clock menu more-arrow no yes mobile

Filed under:

Film study: What does Ifeadi Odenigbo bring to the Giants?

Odenigbo is a pass rusher with upside who came at a bargain price

NFL: NOV 29 Panthers at Vikings

The New York Giants have added another EDGE player to their ranks in Ifeadi Odenigbo, formerly of the Minnesota Vikings. The deal was one-year, $2.5 million and I love this type of swing on upside. Odenigbo will be 27 years old at the start of the season and he has 10.5 sacks in the last two seasons.

This is a low-cost, possibly high-return type of signing at a primary position of need. The former Northwestern Wildcat was a seventh-round selection by the Vikings back in 2017. Here are his measurables:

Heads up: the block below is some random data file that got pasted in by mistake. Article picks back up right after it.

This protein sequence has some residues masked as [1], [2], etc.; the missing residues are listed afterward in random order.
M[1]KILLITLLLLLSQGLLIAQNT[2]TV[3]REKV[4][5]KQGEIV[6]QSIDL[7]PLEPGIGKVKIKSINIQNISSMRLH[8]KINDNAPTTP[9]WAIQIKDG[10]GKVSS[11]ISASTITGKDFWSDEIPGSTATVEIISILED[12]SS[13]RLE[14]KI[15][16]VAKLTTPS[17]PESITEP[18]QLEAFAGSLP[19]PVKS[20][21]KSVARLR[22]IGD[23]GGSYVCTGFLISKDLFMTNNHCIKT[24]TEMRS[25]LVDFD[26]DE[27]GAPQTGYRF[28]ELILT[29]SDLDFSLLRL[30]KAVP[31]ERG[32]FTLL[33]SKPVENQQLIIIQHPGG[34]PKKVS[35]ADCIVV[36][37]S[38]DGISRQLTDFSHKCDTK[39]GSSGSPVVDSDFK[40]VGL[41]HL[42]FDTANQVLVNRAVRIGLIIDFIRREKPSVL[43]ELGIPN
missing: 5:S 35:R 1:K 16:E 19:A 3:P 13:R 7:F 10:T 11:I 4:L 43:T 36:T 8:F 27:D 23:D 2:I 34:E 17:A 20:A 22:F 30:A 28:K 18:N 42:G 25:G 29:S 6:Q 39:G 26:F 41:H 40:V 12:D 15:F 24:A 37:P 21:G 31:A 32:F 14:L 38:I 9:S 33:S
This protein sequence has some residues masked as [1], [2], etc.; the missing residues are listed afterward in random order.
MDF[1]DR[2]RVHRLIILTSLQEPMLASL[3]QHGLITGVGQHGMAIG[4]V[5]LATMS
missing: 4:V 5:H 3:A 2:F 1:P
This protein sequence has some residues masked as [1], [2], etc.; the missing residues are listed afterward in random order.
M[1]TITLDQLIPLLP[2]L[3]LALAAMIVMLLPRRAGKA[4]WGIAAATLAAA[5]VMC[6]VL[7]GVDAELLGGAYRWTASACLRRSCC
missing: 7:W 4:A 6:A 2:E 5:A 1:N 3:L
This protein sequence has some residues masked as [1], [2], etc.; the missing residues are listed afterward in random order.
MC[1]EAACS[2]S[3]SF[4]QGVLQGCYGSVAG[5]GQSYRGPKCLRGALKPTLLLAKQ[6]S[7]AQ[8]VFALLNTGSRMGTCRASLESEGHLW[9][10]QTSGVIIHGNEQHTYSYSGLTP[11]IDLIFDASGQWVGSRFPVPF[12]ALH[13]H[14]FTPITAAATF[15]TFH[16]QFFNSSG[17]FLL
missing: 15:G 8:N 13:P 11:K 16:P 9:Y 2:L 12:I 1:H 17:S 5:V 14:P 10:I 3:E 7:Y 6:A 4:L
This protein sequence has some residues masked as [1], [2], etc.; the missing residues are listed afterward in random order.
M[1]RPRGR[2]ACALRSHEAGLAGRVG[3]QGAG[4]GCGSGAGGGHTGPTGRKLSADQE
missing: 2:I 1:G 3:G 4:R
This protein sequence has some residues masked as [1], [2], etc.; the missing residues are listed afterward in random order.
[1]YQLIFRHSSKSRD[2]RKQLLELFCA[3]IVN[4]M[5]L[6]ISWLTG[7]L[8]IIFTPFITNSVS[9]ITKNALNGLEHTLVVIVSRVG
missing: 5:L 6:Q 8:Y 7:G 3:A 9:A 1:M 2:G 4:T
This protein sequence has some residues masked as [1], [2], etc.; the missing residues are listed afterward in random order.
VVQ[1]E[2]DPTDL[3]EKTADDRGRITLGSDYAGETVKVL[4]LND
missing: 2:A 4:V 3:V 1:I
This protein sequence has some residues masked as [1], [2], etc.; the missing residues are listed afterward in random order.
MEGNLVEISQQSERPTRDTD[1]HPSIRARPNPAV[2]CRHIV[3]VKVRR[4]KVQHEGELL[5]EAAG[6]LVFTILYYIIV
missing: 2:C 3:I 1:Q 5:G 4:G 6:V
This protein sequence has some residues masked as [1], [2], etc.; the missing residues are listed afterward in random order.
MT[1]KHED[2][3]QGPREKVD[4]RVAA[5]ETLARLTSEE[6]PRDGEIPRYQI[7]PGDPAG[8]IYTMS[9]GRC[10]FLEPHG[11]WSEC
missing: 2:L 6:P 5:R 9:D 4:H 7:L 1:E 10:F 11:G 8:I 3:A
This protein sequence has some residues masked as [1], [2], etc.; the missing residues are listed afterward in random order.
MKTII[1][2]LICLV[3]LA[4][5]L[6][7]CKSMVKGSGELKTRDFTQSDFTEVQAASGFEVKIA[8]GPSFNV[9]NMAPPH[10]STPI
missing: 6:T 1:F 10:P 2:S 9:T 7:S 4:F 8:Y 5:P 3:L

The 22nd percentile length definitely was evident on his film, acting as a detriment to his ability to establish the point of attack against the run. It also affects his ability to utilize a long arm as a set-up pass rush move.

Odenigbo (95) has a good initial first step and does a good job maintaining a low center of gravity.

(over the left tight end)

Offenses typically try to get an advantage by leaving a tight end on an EDGE (typically to the back-side), Odenigbo would make those offenses pay quite often. He slants inside against the tight end above and dips his outside shoulder while using his outside arm to disallow the tight end from restricting space. Odenigbo uses some bend-through contact and good strength to not allow the tight end to wash him down the line of scrimmage. He then locates Todd Gurley and makes the tackle for a loss.

(over right tight end)